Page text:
Court Upholds Prohibition on Mechitzah for Tel Aviv Yom Kippur Prayers

By Matis Glenn

Dizengoff Square (Google)

The Tel Aviv District Court ruled Thursday in favor of a city prohibition against placing mechitzos in a public square to allow residents to daven according to halacha on Yom Kippur.

Mayor Ron Huldai had issued the ban during the pandemic lockdowns against the mechitzos, used for several years to facilitate prayers for thousands of people who converge on Dizengoff Square to pray on Yom Kippur. There was a separate section for people who, r”l, pray without gender separation, but that was not enough for Huldai. After the ban was instituted, it was challenged by lawyers who argued that it infringed on the rights of freedom of religion.

The judge rejected the petition of the Freedom and Human Dignity in Israel Forum, which had advocated for the mechitzos.

Among the lawyers representing advocates for the mechitzos was Attorney Tzafnat Nordman, who wrote passionately on social media: “The court in the Jewish state prohibits a partition in Jewish prayer. The first ban on partitions in the sovereign Land of Israel, since the British and the Mufti. I finished reading the verdict with [tears] in my eyes and a nodule in my throat… What an insult.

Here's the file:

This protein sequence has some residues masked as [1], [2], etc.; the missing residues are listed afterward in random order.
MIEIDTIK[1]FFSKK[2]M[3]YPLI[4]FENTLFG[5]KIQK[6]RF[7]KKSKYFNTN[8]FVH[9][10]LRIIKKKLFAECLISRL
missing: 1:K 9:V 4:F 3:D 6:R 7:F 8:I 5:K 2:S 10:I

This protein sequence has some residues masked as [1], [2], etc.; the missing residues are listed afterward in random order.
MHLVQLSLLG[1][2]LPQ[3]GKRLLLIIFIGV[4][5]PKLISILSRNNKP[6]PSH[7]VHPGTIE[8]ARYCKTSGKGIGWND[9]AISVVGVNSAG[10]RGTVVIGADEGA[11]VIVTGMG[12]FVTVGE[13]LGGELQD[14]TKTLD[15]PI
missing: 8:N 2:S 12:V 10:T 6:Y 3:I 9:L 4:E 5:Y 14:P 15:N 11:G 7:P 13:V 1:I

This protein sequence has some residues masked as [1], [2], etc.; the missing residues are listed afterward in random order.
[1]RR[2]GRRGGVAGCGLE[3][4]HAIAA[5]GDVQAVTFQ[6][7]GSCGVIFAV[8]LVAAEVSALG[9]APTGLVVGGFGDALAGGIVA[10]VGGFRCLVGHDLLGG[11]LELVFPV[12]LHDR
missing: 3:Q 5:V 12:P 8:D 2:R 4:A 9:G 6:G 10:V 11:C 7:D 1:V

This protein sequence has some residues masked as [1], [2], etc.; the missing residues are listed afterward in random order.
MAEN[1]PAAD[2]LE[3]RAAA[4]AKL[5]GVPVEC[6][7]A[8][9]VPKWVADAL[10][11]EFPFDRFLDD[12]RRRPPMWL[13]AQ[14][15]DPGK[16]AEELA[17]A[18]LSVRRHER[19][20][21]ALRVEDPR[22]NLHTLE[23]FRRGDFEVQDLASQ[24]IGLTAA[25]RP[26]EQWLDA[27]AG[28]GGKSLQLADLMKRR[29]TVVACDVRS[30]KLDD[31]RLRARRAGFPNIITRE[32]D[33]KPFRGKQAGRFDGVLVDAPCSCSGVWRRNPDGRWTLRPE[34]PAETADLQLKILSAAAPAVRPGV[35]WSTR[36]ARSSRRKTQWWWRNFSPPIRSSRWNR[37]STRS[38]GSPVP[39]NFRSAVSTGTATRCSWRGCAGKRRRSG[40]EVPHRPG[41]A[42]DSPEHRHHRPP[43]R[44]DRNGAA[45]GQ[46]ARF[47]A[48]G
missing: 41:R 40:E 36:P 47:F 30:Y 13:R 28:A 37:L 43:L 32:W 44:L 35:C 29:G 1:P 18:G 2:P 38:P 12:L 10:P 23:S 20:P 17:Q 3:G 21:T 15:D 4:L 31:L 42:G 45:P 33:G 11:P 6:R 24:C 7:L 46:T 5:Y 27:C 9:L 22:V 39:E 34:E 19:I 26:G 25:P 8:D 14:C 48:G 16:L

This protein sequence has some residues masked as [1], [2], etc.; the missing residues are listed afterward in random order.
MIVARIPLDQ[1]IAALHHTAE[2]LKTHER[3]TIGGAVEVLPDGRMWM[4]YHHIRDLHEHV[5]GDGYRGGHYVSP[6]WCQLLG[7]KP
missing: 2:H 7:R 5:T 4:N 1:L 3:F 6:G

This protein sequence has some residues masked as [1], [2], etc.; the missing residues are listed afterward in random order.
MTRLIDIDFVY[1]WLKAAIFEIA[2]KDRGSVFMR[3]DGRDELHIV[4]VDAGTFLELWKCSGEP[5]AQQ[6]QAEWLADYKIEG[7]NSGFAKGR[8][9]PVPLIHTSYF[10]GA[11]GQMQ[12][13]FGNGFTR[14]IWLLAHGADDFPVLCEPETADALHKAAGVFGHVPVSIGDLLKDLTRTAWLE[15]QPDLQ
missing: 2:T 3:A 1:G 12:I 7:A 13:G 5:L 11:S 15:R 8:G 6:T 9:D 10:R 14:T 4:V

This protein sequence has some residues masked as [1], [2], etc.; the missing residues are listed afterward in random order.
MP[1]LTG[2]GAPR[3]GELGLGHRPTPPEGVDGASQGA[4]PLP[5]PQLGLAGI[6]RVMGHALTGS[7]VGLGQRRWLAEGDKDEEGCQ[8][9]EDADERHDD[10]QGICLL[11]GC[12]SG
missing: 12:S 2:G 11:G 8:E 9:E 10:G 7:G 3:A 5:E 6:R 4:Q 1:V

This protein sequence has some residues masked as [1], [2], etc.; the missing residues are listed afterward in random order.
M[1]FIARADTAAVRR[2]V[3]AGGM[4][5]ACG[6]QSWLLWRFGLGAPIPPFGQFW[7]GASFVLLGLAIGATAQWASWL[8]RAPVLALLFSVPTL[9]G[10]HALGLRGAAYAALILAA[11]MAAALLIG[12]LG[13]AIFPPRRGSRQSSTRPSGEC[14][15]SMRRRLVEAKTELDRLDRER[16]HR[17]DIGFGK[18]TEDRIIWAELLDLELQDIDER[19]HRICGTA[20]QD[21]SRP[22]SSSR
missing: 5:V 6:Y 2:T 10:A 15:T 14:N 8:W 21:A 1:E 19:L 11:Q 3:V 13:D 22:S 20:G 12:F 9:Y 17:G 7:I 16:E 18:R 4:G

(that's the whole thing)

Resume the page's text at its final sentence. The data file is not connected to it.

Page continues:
“First of all as a Jew, then as a citizen of the State of Israel, finally as a jurist.”

Nordman says that the ruling “tramples on basic principles of administrative and constitutional law, of the liberal system, and severely harms every Jew who is not yet completely alienated from his quarry. I’ll stop here. An orderly summary is yet to come, in the meantime…tears.”

Later on Thursday, the Likud party sent a stern letter to Huldai, starting with: “Imposing restrictions on Yom Kippur prayers in the city means widening the social rift and harming the religious freedom of the city’s residents.”

The letter said that the holiday atmosphere has been damaged by the ruling. “We are currently in the midst of the High Holidays, a period of holidays and family and community events, of longstanding tradition and generations, and of a festive and unifying atmosphere among the people of Israel. But unfortunately, the holiday atmosphere has been damaged,” the letter read.

“In recent days, it seems that the discourse surrounding the traditional Yom Kippur prayer in the city, an activity that took place undisturbed for years, has come to an extreme. The Yom Kippur prayer at Dizengoff Square is, as we know, a tradition of many years, which takes place in the public sphere and allows each person to participate and take part in the event according to his way and faith…,” the letter continued.

To Read The Full Story

Are you already a subscriber?
Click to log in!